The academic social sciences are pretty much a one-party system. Were the Democratic tent broad, the one-party system might have intellectual diversity. But the data show almost no diversity of opinion among the Democratic professors when it comes to the regulatory, redistributive state: They like it. Especially when it comes to the minimum wage, workplace-safety regulation, pharmaceutical regulation, environmental regulation, discrimination regulation, gun control, income redistribution, and public schooling.
And now we're seeing conservative students at some students being threatened because of their views.
Whether it is female Republican students at places like St. Olaf College and Cornell University being accosted, cursed at, threatened with physical violence and, in the latter case, actually assaulted; Cal State Fullerton Trump supporting students being assaulted by an instructor; a riot at Berkeley; or College Republicans being targeted by name as “fascists” and encouragements made to make their personal information public so that decent folks can “punch fascists”—bullying, intimidation, and threats of violence against conservative students have become staples of campus life.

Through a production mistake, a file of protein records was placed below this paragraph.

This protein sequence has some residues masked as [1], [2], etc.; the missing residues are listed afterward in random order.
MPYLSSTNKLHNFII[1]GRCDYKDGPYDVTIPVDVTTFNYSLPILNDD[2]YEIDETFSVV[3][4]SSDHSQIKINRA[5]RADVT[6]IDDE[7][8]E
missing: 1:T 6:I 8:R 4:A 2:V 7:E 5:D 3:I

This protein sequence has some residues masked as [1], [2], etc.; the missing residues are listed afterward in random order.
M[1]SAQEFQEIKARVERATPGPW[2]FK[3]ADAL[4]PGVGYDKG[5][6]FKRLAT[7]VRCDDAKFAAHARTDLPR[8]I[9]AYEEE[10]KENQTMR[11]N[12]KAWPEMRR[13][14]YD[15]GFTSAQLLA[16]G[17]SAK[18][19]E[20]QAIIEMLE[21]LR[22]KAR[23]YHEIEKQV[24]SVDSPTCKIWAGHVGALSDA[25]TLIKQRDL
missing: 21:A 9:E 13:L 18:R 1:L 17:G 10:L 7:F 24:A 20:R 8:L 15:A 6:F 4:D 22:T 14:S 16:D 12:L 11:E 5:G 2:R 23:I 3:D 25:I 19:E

While this phenomenon is an outrage in itself, equally outrageous is the fact that it has been permitted to occur and recur.

It’s inconceivable that college administrators and faculty would permit these outrages if white Republican conservative students were the perpetrators and their victims were, say, black, gay, or transgendered.

But because it is only conservative and moderate students who are being victimized by leftists, not only has no real action been initiated to stop these attacks. In some instances, faculty and administrators have even encouraged them....

The bullying, intimidation, and threats with which conservative students are confronted at present largely go unmet by administrators. It’s true that the latter not infrequently act like they plan on meeting future acts of aggression against heterodox students with strictness. They’ll pay the standard lip service to their schools’ “values” of tolerance, freedom of speech, and the like. Yet it is difficult to find many instances in which disciplinary action is meted out to offending parties, much less action that involves anything like expulsion or arrests.